Photography Lighting Experts Park City UT

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Mail Boxes Etc
(435) 647-9303
6300 Sagewood Drive Suite H
Park City, UT
Mountain High Portraits
(435) 658-1913
120 Crestview Drive
Park City, UT
A Park City Frame & Gallery
(435) 655-7222
1790 Bonanza Drive # 109
Park City, UT
Memory Box Scrapbooking
(435) 654-5180
380 East Main Street Suite A
Midway, UT
(801) 255-2292
7025 Park Centre Drive
Salt Lake City, UT
Smith''s Food & Drug Centers Inc - Grocery
(435) 649-7278
1725 Uinta Way
Park City, UT
Ups Store
(435) 649-1819
1776 Park Avenue
Park City, UT
Rite Aid
(435) 649-9621
950 Iron Horse Dr
Park City, UT
Turville & Accomplices
(801) 272-3347
1261 East 4085 South
Salt Lake City, UT
Inkley''s - Stores- Salt Lake City
(801) 272-8244
6311 Highland Drive
Salt Lake City, UT

Great Portrait Light!

Great Portrait Light! - 4/7/08

Let nature worry about your lighting so you can focus on making great shots

next Portraits are always a big challenge-even bigger if you're photographing kids. So why not simplify the distractions so you can concentrate your efforts on making great shots? Instead of worrying about lighting effects and flash exposures, just go outside at any time of day, any day of the year, and find some open shade.

It just so happens that open shade is one of the most flattering portrait lights, and it can be found almost anywhere. On sunny days, it's under tall trees or in open doorways, and on cloudy days, it's everywhere all the time. Open shade is an immensely soft, incredibly flattering light-making it great for portraits, and even better for making kids look like little angels. Because it's a broad, even light source, it's also perfect for photographers who need to move around-say, in case they're chasing energetic little angels all over the place.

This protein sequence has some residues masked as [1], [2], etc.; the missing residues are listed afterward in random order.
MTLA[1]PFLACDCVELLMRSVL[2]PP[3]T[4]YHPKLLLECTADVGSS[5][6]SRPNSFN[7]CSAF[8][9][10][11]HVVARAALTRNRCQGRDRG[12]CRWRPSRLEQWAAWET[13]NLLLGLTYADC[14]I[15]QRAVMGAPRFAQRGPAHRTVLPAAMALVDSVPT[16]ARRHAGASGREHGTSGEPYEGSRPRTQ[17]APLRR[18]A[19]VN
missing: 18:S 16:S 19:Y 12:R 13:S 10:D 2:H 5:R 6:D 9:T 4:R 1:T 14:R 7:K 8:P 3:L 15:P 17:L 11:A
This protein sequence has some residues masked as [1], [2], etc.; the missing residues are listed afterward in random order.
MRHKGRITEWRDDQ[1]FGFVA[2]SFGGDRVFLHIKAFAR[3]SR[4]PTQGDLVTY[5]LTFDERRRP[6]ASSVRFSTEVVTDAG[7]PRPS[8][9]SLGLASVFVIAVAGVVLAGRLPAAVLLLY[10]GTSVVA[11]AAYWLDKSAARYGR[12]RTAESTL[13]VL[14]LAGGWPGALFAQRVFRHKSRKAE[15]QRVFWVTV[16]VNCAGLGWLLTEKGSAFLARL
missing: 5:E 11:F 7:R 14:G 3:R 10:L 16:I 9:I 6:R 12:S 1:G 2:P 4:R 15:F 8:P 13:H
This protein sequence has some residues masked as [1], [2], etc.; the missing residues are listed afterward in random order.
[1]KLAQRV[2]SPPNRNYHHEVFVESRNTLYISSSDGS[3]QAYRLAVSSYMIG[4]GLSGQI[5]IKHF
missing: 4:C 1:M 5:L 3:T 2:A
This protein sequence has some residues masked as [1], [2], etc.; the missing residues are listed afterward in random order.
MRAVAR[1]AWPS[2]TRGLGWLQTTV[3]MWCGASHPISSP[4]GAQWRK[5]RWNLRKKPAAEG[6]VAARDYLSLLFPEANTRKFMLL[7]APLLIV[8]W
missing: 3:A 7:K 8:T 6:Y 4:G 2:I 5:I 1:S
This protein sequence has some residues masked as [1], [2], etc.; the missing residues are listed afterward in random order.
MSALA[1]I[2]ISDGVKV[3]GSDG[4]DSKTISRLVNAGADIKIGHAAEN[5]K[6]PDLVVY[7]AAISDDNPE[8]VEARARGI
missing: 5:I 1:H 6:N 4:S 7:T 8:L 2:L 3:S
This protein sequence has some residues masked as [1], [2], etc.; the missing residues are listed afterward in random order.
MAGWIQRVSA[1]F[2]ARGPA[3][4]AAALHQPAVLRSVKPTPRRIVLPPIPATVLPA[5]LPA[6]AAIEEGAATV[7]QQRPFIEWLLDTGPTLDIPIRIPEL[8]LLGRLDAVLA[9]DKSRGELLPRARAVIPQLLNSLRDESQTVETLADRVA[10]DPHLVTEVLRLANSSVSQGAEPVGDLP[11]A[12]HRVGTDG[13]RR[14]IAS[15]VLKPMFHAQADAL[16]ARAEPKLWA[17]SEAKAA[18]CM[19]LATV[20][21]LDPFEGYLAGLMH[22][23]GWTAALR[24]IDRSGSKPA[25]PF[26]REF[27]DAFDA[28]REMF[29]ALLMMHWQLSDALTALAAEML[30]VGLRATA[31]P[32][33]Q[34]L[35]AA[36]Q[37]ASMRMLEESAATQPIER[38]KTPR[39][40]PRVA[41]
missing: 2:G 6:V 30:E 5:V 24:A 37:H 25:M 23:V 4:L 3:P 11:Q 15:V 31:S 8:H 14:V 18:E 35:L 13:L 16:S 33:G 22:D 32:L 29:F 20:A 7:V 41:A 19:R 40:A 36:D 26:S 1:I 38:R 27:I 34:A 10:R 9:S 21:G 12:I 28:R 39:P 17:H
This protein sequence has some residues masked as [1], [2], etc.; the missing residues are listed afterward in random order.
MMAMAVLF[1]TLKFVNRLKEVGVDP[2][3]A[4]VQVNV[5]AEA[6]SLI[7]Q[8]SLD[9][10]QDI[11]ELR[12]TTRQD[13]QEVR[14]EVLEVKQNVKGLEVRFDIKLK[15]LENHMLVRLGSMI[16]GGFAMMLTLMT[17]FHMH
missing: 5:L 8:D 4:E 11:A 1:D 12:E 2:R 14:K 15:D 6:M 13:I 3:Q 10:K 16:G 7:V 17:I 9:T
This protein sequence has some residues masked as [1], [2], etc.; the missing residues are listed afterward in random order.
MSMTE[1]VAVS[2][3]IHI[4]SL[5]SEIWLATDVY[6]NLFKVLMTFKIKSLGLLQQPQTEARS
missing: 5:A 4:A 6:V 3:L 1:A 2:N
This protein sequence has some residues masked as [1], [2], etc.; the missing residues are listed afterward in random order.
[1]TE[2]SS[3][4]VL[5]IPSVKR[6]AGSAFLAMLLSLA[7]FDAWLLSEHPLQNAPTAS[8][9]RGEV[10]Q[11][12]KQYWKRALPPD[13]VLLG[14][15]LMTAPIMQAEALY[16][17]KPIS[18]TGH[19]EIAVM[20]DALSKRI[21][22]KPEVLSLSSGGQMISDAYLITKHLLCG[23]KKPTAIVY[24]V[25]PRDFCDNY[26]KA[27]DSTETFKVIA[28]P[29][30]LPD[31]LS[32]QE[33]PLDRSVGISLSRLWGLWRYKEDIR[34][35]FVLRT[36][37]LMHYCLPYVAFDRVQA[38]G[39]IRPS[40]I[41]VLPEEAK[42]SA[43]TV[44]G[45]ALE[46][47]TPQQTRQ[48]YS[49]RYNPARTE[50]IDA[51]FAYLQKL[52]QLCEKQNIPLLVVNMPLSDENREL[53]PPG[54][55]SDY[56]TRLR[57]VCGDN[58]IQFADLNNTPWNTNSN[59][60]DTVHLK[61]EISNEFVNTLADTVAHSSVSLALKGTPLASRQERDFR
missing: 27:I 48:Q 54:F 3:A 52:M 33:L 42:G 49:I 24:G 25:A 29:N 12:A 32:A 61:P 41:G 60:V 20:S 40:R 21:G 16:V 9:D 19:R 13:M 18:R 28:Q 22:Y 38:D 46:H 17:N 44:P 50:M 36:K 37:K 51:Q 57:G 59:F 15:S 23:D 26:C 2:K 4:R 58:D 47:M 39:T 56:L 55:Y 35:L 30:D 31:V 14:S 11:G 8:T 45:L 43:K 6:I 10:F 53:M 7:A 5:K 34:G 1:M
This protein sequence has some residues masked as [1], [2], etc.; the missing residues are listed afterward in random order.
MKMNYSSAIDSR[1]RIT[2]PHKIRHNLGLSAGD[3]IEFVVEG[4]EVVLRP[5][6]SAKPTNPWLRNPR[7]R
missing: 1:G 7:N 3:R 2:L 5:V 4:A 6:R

Once you've found open shade, the hard part's finished. Look for a background that's not distracting and preferably pretty uniform. Bring along a large reflector (like white poster board or foamcore) and a spare set of hands to hold it. Use this fill card as the primary light source on the subject. On a sunny day, the open shade is probably two full stops brighter than the sunlight exposure; once you add the fill card, it's about one stop. Pick an exposure slightly over normal to soften skin tones even more, and err on the side of a wide-open aperture to minimize the depth of field. (I like to meter for the face before adding the fill card. This way, once the fill is in place, I'll be subtly overexposing the shot, further softening skin tones and making the light even more flattering.)

With this bright soft light and shallow depth of field, you'll be amazed at the quality of the photos that come from such simple lighting. Even better, you'll be free to concentrate on interacting with your subjects-always a great step toward great photographs, particularly if you're working with kids.

Click here to read the rest of this article from Digital Photo Magazine